District Attorney Tom Spota says Sheldon Leftenant faces life in prison if convicted of shooting police officer Mark Collins. Photo by Barbara Donlon

A shot in the neck was close to fatal for a Suffolk County cop injured in the line of duty, according to a details of the struggle with his alleged shooter law enforcement officials recapped last week.

District Attorney Tom Spota released new details surrounding the March 11 shooting of Suffolk County Police Officer Mark Collins in a news conference on Friday afternoon. The DA said after investigators spoke with Collins, they found out the play-by-play of what happened that night in Huntington Station.

The suspect, Sheldon Leftenant, 22, of Huntington Station was indicted by a grand jury in Riverhead on Friday shortly before the news conference. Leftenant pleaded not guilty to attempted aggravated murder of a police officer, resisting arrest and second-degree criminal possession of a weapon.

The suspect could be facing up to life in prison if convicted of the charges, Spota said.
Collins, who worked for the 2nd Precinct’s gang unit, pulled over the vehicle where Leftenant, who is allegedly a member of the “Tip Top Boyz” gang, was a passenger. After being asked to get out of the vehicle, the suspect fled out of the right rear passenger door and Collins chased after him.

“Collins gave chase, he had his police-issued taser in hand,” Spota said. “He never drew his weapon.”

The officer continued to chase Leftenant when he cornered the suspect, after Leftenant was not being able to open a gate at 11 Mercer Court. A confrontation took place and the officer tasered Leftenant. The officer was unaware the suspect had a gun, Spota.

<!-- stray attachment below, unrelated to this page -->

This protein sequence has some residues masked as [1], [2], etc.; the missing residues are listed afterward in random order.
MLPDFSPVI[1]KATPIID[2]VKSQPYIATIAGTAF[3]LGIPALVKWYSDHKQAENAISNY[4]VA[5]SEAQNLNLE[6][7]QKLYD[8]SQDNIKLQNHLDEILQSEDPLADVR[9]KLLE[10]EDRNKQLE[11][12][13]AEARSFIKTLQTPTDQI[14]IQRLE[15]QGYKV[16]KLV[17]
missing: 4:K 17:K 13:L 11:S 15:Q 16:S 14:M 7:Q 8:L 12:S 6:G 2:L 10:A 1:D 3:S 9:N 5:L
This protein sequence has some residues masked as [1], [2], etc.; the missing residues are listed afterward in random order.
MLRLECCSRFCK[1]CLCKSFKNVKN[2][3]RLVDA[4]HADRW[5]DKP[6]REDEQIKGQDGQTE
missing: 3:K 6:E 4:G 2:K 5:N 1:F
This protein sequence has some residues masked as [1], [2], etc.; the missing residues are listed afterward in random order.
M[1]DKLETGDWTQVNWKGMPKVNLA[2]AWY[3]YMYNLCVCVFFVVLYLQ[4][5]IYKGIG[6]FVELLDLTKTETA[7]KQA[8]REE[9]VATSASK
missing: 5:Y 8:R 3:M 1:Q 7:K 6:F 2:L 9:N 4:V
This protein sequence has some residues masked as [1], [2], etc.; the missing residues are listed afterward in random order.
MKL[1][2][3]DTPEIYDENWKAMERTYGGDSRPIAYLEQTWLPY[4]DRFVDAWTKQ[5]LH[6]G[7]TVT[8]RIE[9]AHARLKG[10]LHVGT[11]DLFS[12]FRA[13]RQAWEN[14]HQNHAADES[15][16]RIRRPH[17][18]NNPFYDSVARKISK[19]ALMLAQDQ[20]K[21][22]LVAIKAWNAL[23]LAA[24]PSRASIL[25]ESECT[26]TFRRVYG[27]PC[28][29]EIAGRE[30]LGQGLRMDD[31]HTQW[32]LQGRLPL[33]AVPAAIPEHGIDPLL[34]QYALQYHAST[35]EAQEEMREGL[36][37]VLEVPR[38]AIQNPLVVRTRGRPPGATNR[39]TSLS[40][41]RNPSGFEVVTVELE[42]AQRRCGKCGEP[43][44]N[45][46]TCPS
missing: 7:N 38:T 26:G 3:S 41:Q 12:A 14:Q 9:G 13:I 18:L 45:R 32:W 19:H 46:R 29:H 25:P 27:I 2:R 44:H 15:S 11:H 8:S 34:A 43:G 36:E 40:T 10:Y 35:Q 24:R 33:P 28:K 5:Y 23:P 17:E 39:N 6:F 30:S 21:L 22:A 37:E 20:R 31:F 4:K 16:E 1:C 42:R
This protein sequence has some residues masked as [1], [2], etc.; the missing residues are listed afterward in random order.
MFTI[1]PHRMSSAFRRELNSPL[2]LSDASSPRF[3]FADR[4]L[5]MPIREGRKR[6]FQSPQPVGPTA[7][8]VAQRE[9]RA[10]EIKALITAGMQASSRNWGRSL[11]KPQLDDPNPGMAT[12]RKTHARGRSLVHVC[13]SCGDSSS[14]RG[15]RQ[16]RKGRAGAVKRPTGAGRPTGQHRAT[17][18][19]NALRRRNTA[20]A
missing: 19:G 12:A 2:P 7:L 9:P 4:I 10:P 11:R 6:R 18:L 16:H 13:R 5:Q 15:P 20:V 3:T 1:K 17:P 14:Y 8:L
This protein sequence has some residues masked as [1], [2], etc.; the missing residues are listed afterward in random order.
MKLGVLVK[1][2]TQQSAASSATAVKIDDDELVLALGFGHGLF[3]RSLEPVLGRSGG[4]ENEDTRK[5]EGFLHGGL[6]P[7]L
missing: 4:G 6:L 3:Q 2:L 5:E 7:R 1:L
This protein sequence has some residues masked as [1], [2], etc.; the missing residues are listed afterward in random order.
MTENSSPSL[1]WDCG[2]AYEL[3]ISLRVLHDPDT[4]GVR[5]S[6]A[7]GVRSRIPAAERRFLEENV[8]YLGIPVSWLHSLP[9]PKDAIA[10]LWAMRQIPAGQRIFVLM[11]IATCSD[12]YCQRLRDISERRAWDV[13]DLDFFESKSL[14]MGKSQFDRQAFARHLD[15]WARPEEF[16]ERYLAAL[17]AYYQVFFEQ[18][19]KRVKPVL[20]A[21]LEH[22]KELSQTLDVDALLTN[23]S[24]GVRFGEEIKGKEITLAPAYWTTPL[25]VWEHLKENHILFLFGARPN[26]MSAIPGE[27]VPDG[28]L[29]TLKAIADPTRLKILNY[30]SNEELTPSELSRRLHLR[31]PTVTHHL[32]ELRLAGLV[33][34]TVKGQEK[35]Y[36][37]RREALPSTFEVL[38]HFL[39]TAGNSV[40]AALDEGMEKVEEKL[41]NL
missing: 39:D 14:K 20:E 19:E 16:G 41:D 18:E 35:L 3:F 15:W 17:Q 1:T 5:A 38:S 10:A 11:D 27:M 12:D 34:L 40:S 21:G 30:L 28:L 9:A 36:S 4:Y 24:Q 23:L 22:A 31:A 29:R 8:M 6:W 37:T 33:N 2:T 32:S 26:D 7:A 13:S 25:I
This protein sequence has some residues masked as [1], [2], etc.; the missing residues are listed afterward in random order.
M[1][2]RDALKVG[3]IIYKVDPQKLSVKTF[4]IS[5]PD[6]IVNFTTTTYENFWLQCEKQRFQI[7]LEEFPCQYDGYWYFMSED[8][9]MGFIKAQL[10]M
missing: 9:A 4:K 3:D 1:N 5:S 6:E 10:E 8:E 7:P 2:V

“Collins successfully deployed his taser twice in Leftenant’s back and while it brought the defendant to the ground, unfortunately it did not completely immobilize him,” Spota said.

The officer dropped down to handcuff Leftenant when a struggle ensued. At that point, Collins was on top of Leftenant and reported seeing two blue flashes and hearing four gunshots in quick succession. The officer was shot in the neck and hip. The neck shot, had it been any closer, could have hit the carotid artery and killed him, officials said.

“Police Officer Collins knew right away he had been shot because he couldn’t feel anything on his right side and he couldn’t move at all his right arm or his right leg,” Spota said.

Collins began to try and drag himself over to a stoop on the property, as he was trying to protect himself the best he could.

“He tried to draw his weapon, but he had lost the complete use of his right arm, right leg, that’s why he is actually crawling to get over here,” the DA said, pointing to a spot on a photo of the crime scene where the officer went to protect himself.

Spota said Collins knew the gun was .38 caliber revolver and that there were at least two shots left. He covered himself with his police-issued bullet proof vest and faced it towards the suspect, as he felt Leftenant would walk over and shoot him again.

After allegedly shooting the officer, Leftenant fled and dropped the weapon in the backyard of 13 Mercer Court. He then ran about a quarter-mile away from the scene and hid. According to Spota, canine units quickly arrived and found the gun and Leftenant.

Two bullets were found inside the Mercer Court home where the struggle took place. While people were home as the two struggled outside, no one was injured by the shots.

After court, Leftenant’s lawyer Ian Fitzgerald said the defendant was sorry to be in this situation, but wouldn’t comment any further.

“I don’t think he showed any mercy at all, after all he fires two shots one in his neck virtually point blank range, that doesn’t tell me there is any mercy at all,” Spota said.

During Leftenant’s arraignment, a handful of the suspect’s family members were in the audience. While they wouldn’t comment, they left the courtroom chanting, “Free Shel.”